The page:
This was a challenge of a commission – a long time in the gestation, but a satisfying result. The brief was for a locket with space for two photographs. My client and I went through a number of iterations in the design to finally decide on this teardrop shape with gold embellishments.
The upper surface is hammered and domed with 9ct gold balls to increase the visual and tactile effect. The inside has two chambers where a photograph can be stored. The photos are held in by a silver circlip.
The hallmarks are on the inside and show not only the traditional London hallmarks, but the crown and 375 marks to acknowledge the gold component.
From the left: my sponsor’s mark (JH), traditional sterling silver mark, silver fineness mark (925), the London Assay Office Mark (Leopard), the date letter (U for 2019), the traditional gold mark and the gold fineness mark (375 or 9 carat).
My client wanted a glider as a keyfob, but, as gliders are designed to be streamlined and aerodynamic, a glider shape would be easily bent and also uncomfortable in the pocket. We decided that a silhouette would be more practical. Also, it has a satin finish as a bright polished finish would soon be scratched.
I’m pleased with these. I was asked to make a pair of earrings in a similar style to the remaining one of a pair. That one had an opal doublet, but I couldn’t source anything the right size. I decided to experiment with powered plastic ‘enamel’ and made these which are a blue background with a sprinkling of green and orange powder to fake the iridescence of an opal.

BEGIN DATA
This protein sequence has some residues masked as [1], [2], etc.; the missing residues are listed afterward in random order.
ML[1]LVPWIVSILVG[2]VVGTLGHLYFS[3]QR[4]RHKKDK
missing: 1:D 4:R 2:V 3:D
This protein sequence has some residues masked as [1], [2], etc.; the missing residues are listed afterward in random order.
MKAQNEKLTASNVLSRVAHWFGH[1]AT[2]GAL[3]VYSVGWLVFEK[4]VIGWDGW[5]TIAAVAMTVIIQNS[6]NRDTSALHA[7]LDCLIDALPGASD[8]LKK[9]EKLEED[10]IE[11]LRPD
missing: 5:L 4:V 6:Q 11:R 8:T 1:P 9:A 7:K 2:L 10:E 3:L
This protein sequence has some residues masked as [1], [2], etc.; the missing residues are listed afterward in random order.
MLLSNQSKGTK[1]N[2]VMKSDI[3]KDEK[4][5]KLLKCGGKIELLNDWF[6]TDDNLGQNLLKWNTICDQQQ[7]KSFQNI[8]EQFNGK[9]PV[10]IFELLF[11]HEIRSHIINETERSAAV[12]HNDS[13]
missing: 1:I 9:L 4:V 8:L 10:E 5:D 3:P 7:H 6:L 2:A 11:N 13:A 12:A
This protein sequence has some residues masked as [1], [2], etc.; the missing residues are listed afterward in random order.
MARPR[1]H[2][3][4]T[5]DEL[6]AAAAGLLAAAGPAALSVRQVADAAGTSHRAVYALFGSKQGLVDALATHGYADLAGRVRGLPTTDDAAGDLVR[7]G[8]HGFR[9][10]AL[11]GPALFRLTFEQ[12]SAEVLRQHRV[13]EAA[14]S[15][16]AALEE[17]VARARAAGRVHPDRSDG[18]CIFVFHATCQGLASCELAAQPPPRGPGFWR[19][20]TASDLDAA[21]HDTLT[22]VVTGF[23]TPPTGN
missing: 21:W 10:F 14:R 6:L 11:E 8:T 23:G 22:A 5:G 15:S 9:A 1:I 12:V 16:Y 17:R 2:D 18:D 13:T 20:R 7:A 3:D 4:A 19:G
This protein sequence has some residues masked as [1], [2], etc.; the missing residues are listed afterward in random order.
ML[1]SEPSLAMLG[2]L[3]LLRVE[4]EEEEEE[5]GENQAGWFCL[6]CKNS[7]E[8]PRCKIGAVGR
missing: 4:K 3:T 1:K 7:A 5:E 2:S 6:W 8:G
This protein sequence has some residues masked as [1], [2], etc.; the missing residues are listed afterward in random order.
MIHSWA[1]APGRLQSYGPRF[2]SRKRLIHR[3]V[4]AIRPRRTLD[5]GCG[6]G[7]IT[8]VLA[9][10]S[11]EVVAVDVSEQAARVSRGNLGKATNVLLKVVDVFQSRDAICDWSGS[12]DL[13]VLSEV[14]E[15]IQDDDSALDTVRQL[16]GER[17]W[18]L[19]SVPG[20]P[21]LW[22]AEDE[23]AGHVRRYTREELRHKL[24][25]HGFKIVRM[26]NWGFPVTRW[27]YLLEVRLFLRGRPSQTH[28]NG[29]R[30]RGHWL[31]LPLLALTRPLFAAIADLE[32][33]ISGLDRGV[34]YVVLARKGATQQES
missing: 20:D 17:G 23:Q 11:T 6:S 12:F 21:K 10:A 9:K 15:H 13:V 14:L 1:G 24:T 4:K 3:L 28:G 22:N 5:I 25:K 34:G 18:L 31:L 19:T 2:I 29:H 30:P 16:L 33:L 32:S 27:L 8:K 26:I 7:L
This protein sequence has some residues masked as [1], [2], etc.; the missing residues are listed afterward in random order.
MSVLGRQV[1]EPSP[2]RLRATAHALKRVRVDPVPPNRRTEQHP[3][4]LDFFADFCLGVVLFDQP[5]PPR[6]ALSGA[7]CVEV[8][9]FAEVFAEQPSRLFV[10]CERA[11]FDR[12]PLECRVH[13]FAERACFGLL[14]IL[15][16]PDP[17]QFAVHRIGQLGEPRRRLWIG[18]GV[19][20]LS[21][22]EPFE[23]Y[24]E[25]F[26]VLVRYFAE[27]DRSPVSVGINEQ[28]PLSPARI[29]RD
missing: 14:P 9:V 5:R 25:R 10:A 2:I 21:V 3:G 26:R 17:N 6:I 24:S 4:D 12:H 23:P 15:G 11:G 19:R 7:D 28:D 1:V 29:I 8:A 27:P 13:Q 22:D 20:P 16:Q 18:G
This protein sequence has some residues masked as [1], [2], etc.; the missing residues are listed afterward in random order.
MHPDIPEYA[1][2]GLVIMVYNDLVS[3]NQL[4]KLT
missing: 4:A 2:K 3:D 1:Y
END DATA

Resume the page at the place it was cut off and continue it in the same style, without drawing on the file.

(Almost) always up for a new challenge, I was asked to make a ring with a phrase stamped on the outside and engraving on the inside. The ring is 2mm thick, which is tricky to bend into shape . The sequencing to get the engraving, sizing, stamping, assay, fabrication and polishing inside and out required thought and scheduling, but it worked and my customer is delighted. Definitely not something to be done in a rush. Sam James Ltd did the engraving for me. I had to practice punching to get the lettering (nearly) in a straight line.
I’ve made this style of ingot before, but this was a gift for an 18th birthday this year and hence it has this year’s date letter ‘U’. This does require a little planning to get the timing right. Unless I have a suitable item in stock, date letters cannot be applied retrospectively – it would make them a bit meaningless really.
Here are a couple of sets of cufflinks I have made recently for customers who had a specific item they wanted mounted.
These are both variants of the mount I usually use for UK 3d pieces, though the carnelian ones are much bigger stones and hence have six claws each for extra security. The coins have standard backs and the carnelians the whale tail variant.